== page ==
A recent Court of Appeal decision from Alberta dealt with the interpretation of a holograph will. The Court of Appeal upheld a lower court’s decision that the testator intended to create a trust but the trust failed since the objects of the trust were uncertain resulting in an intestacy. The case serves as a good reminder that you should consult an expert to ensure your testamentary wishes are carried out.
In his reasons, Justice Wakeling of the Court of Appeal describes the case before him as being about the meaning of two sentences contained in the holograph will. The elderly testator, who was survived by her four children and a number of grandchildren, hand wrote a will that contained the following paragraph:
“My entire estate – cash, my house … and my quarter section of land … if it is then still in my possession, I leave to my son Paul Johan Lubbert and to my youngest daughter Irene Lubberts Hanson to jointly manage it and use it for their own benefit as salary for instance, or for the benefit of one of their siblings or of one of my grandchildren – as for instance medical expenses. Irene and Paul will make these decisions together and without yielding to any pressure applied by possible recipients.”
The testator’s family have trouble interpreting this provision leading them to court and before Justice Ross of the Queen’s Bench. Justice Ross referenced the testator’s previous 2002 will and three holograph codicils she subsequently wrote. In her 2002 will, the testator’s children shared her estate equally.
Justice Ross held that testator intended to create a trust for the benefit of all her children and grandchildren. She did not intend to gift her estate to Paul and Irene alone, but appoint them as trustees of a trust. Justice Ross rejected Paul and Irene’s argument that the testator had created a power of appointment. The forceful language of the codicils (in which she disinherits various family members) was a factor in the court’s decision that, given her strong personality, the testator was unlikely to make a power of appointment. However, the trust failed due to the uncertainty of its objects (i.e. the intended benefit). Since the trust failed, the testator’s estate would be administered in accordance with the rules of intestacy. Paul and Irene appealed Justice Ross’ decision.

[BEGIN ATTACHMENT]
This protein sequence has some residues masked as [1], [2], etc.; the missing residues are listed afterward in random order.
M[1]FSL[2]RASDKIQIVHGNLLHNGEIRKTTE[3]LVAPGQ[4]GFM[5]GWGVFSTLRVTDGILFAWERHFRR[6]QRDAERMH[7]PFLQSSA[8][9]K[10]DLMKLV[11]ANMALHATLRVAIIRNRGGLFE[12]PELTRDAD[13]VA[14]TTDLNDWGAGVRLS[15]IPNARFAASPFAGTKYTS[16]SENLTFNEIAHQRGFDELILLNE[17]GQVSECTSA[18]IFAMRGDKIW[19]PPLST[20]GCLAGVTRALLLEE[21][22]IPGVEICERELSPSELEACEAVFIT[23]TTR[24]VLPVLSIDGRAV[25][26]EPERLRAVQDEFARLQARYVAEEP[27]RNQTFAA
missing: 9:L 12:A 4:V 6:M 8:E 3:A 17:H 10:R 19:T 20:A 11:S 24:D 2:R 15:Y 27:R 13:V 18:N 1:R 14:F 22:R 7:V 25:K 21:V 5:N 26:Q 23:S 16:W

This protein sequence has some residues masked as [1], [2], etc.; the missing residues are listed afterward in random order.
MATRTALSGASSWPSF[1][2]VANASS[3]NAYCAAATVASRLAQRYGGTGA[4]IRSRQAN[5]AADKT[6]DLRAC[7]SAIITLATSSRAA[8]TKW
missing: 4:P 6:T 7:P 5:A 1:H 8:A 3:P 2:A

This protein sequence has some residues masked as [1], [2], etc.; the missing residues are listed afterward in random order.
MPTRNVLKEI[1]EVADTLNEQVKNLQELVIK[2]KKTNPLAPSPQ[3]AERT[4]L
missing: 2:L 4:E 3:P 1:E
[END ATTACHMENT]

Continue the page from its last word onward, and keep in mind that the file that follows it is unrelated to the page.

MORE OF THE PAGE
The Court of Appeal dismissed the appeal and upheld Justice Ross’ decision. While all three judges concurred in the finding that the holograph will created a failed trust, Justice Wakeling wrote a lengthy decision, including 44 footnotes that reference over sixty cases and texts, providing an in-depth look at how courts interpret a testator’s intentions and the use of extrinsic evidence to do so. Justice Wakeling quotes extensively from Canadian, English, and American decisions in ascertaining the testator’s intention. It is a decision well worth reading.
This case exemplifies the risks associated with a holograph will. The testator, who spent a significant amount of time documenting her changing testamentary wishes, will now have her estate distributed in accordance with an intestacy. Additionally, costs for both the appellants and respondents were awarded from the estate.
Thanks for reading.